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Jul 12, 2012 | 0 comments
Now that MIT Sloan has released its 2012-2013 essay questions, we’d like to take the time to offer some advice on how to best approach these prompts. Although there are a few significant changes to the questions themselves, this season’s essays continue MIT’s traditional emphasis on proactiveness, encouraging applicants to reflect upon how they have taken charge of a situation and convinced others of their point of view. As has been the case in prior years, the essay questions are open in terms of the nature of the examples an applicant can use—work, current activities, and even appropriate personal stories are fair game here. In answering the questions, applicants should provide a complete and chronological narrative that touches on their thoughts, feelings, words, and actions. The philosophy behind Sloan’s approach is that past behavior is a reliable predictor of future behavior, so it will be wise to select examples that show you at your best. Choosing strong essay topics is particularly important this year given that the adcom has reduced the number of required essays by one, leaving applicants only a cover letter and two essays in which to illustrate the various strengths of their candidacy.
One final thing to note is that MIT once again requests that applicants select experiences or events from the past three years. While it’s possible that there is some flexibility to draw essay subject matter from early experiences if the material is very compelling, it would be prudent to showcase experiences from the past three years in as many essays as possible.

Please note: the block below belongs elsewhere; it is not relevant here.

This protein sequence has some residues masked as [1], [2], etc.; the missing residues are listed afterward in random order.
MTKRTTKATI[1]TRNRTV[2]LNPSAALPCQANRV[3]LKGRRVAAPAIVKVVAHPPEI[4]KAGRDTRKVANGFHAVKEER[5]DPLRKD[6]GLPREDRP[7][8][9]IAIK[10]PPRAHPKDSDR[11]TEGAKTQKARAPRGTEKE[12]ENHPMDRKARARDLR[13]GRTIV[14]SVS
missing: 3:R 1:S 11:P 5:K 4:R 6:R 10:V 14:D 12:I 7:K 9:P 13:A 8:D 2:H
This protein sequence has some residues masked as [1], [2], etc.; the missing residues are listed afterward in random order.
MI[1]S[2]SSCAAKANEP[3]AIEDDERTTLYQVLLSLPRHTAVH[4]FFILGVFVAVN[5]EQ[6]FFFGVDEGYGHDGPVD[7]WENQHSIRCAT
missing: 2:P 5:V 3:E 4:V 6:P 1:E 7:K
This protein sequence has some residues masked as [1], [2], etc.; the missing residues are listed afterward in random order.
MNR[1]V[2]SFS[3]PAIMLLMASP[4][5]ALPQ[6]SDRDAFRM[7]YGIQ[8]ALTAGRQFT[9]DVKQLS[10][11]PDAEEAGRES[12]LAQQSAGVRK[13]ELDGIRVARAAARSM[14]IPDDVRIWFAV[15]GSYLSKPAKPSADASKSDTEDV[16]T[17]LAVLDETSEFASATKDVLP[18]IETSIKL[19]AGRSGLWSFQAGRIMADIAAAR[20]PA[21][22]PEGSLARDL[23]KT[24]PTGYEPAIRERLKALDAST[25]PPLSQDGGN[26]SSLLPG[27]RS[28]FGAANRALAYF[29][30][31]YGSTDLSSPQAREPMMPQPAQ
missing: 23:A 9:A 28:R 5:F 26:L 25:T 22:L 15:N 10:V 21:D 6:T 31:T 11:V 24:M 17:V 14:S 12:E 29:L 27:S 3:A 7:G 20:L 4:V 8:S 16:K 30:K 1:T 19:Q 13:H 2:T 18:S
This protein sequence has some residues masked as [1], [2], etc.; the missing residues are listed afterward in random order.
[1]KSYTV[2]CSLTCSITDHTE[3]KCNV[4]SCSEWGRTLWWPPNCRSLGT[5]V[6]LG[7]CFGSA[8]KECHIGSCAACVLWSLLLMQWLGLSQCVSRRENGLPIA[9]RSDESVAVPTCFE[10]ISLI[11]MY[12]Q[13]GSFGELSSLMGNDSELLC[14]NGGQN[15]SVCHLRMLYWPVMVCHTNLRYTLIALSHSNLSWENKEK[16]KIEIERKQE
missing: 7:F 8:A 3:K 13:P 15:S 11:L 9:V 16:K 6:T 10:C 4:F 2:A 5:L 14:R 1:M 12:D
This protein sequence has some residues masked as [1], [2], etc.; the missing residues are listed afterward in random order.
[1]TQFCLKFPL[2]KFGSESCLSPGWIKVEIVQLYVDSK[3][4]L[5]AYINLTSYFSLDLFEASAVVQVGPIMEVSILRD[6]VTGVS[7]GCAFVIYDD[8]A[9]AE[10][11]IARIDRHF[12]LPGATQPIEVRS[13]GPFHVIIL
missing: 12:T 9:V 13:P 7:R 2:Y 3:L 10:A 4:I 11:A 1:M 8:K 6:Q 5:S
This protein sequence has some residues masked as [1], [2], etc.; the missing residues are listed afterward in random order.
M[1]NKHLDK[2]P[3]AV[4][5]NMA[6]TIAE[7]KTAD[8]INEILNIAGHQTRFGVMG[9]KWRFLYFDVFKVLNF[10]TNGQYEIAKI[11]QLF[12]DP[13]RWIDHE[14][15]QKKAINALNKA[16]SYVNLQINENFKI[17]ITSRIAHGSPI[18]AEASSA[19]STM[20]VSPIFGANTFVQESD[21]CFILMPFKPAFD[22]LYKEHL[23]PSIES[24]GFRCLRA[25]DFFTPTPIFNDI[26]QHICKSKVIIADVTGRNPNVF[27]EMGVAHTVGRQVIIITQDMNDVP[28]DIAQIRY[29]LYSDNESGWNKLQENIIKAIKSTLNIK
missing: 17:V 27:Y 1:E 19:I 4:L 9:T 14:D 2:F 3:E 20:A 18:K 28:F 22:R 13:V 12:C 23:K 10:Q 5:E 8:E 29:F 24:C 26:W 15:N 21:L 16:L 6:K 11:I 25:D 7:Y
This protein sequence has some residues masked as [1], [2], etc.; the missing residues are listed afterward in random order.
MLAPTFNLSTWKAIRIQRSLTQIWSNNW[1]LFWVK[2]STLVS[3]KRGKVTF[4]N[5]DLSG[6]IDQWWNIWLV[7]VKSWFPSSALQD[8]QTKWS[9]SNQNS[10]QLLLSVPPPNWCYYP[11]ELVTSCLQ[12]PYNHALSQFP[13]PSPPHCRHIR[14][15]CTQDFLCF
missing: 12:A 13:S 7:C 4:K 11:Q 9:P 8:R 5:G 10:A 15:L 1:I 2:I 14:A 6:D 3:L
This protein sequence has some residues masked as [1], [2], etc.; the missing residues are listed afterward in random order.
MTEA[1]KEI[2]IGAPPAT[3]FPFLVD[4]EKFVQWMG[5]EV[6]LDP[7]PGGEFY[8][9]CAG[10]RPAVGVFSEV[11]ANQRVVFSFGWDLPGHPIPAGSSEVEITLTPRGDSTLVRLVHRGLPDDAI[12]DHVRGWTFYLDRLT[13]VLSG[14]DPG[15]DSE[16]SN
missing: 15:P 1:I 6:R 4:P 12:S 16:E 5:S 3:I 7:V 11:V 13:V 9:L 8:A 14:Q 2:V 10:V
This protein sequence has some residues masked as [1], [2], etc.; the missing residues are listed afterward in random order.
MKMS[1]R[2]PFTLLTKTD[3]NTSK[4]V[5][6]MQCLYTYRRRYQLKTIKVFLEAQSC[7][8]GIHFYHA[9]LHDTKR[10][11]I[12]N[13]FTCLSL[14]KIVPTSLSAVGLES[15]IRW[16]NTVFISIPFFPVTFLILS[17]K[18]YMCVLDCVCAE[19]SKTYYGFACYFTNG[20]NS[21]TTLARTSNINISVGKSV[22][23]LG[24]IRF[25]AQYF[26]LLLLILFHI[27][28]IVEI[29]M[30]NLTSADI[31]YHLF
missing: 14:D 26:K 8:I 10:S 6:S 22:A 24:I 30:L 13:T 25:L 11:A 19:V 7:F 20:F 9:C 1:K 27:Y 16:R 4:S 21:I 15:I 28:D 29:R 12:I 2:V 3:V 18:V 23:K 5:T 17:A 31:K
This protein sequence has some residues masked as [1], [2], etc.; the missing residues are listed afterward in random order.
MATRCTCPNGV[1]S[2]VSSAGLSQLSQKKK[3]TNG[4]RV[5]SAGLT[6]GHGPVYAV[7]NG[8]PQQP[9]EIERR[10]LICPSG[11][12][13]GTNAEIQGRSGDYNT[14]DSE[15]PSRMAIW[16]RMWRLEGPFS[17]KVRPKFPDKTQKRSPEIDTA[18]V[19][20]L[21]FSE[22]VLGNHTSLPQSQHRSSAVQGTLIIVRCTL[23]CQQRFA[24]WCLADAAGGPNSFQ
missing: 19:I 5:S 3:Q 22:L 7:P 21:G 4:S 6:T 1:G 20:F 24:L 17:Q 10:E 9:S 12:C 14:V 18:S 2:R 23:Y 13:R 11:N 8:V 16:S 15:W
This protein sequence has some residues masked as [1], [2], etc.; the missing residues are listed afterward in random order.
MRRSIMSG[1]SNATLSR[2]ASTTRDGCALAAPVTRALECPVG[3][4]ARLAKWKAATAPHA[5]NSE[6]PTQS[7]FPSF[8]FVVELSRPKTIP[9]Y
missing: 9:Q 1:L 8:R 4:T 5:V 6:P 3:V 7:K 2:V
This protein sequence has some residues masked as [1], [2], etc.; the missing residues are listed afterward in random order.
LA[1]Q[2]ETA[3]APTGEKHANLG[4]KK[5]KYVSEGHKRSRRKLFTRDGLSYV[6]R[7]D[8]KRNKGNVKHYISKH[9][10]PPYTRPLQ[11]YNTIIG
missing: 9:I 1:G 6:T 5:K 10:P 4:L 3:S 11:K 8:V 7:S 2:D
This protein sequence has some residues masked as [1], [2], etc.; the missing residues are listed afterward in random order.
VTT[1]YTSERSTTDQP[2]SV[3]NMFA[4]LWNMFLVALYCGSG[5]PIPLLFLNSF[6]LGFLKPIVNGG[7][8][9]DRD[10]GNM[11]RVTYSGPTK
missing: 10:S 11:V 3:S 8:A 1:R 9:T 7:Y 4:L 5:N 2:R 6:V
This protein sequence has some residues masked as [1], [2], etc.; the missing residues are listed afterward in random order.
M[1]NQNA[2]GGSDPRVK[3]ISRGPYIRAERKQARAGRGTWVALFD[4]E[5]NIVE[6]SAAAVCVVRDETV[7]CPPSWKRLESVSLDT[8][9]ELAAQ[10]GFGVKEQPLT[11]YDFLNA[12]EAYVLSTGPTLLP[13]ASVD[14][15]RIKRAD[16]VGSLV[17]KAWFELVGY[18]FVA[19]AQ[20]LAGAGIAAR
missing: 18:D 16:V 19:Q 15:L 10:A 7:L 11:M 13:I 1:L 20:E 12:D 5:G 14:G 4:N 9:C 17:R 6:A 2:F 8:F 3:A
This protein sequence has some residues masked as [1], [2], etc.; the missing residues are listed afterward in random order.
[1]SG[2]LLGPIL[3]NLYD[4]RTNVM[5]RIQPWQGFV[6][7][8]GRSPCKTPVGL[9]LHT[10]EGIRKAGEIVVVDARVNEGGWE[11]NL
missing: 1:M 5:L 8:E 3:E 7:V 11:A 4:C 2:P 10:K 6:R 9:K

Cover Letter: Please prepare a cover letter seeking a place in the MIT Sloan MBA program. Your letter should describe your accomplishments, address any extenuating circumstances that may apply to your application, and conform to standard business correspondence. Your letter should be addressed to Mr. Rod Garcia, Senior Director of Admissions. (Up to 500 words)
Rod Garcia has long likened the MBA application process to the recruiting process; MBA aspirants, just like job applicants, need to demonstrate that they know how to market themselves. This is why the school requires a cover letter as part of their application.
As you approach this assignment, keep in mind that many of the standard cover letter themes need to be discussed—your attributes and skills, why you are interested in joining the ‘company’ (MIT / Sloan), and what you feel you could contribute. These certainly intersect with the ideas covered by other schools’ “career goals” essays, so much so that it may be tempting to simply tack a greeting onto the beginning of a career goals essay you’ve prepared for another program. MIT’s request for these ideas in a cover letter format, however, actually makes it very easy to spot recycled material, so it’s important that you tailor your response to the school’s unique process. It’s also worth noting that the Sloan admissions team has been open about their decision to avoid direct questions about ‘why MIT’ or ‘specific career goals’ – so while those themes may play a role in your cover letter, the focus should be largely on who you are and what you have accomplished, as opposed to a simple expression of your love of the program/plans for the future. A potential outline for this essay might open with a greeting to the committee, followed by a detailed statement of who you are and what you would bring to the school; then a short statement of your career goals with a summary of the ways in which your experience to date has prepared you to accomplish them; and finally a brief “why MIT” section explaining why Sloan is the best place for you in terms of what you need from an MBA and your fit with the school, concluding with a thank you. To effectively convince the adcom that your background is uniquely suited to MIT Sloan, it will be important to conduct a fair amount of research on the program. Taking the time to learn about MIT’s curriculum, special programs and extracurricular activities—whether through a visit to campus, conversation with alumni or reading the Clear Admit School Guide to MIT Sloan—will pay dividends here.